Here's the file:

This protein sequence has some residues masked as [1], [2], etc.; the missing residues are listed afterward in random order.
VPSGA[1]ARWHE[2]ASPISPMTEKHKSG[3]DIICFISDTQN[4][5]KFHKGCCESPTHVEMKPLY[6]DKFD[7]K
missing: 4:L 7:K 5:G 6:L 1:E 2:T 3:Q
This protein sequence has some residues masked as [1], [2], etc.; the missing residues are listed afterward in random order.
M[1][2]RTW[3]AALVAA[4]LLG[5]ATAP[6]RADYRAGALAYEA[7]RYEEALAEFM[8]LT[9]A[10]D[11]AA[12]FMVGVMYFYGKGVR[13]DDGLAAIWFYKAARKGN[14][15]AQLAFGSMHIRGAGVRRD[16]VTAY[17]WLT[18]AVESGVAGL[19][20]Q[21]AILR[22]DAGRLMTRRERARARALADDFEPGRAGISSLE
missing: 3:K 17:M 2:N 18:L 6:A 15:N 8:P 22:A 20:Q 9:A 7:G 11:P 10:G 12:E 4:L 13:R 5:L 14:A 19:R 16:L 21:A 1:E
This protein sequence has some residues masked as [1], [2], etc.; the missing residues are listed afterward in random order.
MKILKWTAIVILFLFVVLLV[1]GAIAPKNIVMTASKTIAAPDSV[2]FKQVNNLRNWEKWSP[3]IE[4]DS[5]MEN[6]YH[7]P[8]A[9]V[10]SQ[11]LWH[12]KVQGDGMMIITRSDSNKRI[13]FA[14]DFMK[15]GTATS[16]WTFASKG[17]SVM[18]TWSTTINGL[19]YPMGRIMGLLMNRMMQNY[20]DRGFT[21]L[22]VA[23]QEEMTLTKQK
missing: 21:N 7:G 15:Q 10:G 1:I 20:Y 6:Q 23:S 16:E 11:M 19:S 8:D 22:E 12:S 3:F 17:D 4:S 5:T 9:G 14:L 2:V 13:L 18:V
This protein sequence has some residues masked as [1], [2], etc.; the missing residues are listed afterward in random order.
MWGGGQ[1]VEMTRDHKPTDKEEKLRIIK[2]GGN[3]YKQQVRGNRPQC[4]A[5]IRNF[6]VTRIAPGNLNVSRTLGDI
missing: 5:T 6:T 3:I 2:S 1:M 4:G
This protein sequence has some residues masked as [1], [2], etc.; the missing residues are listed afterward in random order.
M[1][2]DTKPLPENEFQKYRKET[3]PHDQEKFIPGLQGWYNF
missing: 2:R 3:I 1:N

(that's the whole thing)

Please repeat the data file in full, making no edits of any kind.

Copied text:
This protein sequence has some residues masked as [1], [2], etc.; the missing residues are listed afterward in random order.
VPSGA[1]ARWHE[2]ASPISPMTEKHKSG[3]DIICFISDTQN[4][5]KFHKGCCESPTHVEMKPLY[6]DKFD[7]K
missing: 4:L 7:K 5:G 6:L 1:E 2:T 3:Q
This protein sequence has some residues masked as [1], [2], etc.; the missing residues are listed afterward in random order.
M[1][2]RTW[3]AALVAA[4]LLG[5]ATAP[6]RADYRAGALAYEA[7]RYEEALAEFM[8]LT[9]A[10]D[11]AA[12]FMVGVMYFYGKGVR[13]DDGLAAIWFYKAARKGN[14][15]AQLAFGSMHIRGAGVRRD[16]VTAY[17]WLT[18]AVESGVAGL[19][20]Q[21]AILR[22]DAGRLMTRRERARARALADDFEPGRAGISSLE
missing: 3:K 17:M 2:N 18:L 6:A 15:N 8:P 22:A 20:Q 9:A 7:G 11:P 10:G 12:E 4:L 13:R 5:L 14:A 19:R 16:L 21:A 1:E
This protein sequence has some residues masked as [1], [2], etc.; the missing residues are listed afterward in random order.
MKILKWTAIVILFLFVVLLV[1]GAIAPKNIVMTASKTIAAPDSV[2]FKQVNNLRNWEKWSP[3]IE[4]DS[5]MEN[6]YH[7]P[8]A[9]V[10]SQ[11]LWH[12]KVQGDGMMIITRSDSNKRI[13]FA[14]DFMK[15]GTATS[16]WTFASKG[17]SVM[18]TWSTTINGL[19]YPMGRIMGLLMNRMMQNY[20]DRGFT[21]L[22]VA[23]QEEMTLTKQK
missing: 21:N 7:G 15:Q 10:G 1:I 20:Y 6:Q 23:S 16:E 11:M 19:S 8:D 22:E 12:S 3:F 17:D 4:S 5:T 9:G 14:L 2:V 13:L 18:V
This protein sequence has some residues masked as [1], [2], etc.; the missing residues are listed afterward in random order.
MWGGGQ[1]VEMTRDHKPTDKEEKLRIIK[2]GGN[3]YKQQVRGNRPQC[4]A[5]IRNF[6]VTRIAPGNLNVSRTLGDI
missing: 5:T 6:T 3:I 2:S 1:M 4:G
This protein sequence has some residues masked as [1], [2], etc.; the missing residues are listed afterward in random order.
M[1][2]DTKPLPENEFQKYRKET[3]PHDQEKFIPGLQGWYNF
missing: 2:R 3:I 1:N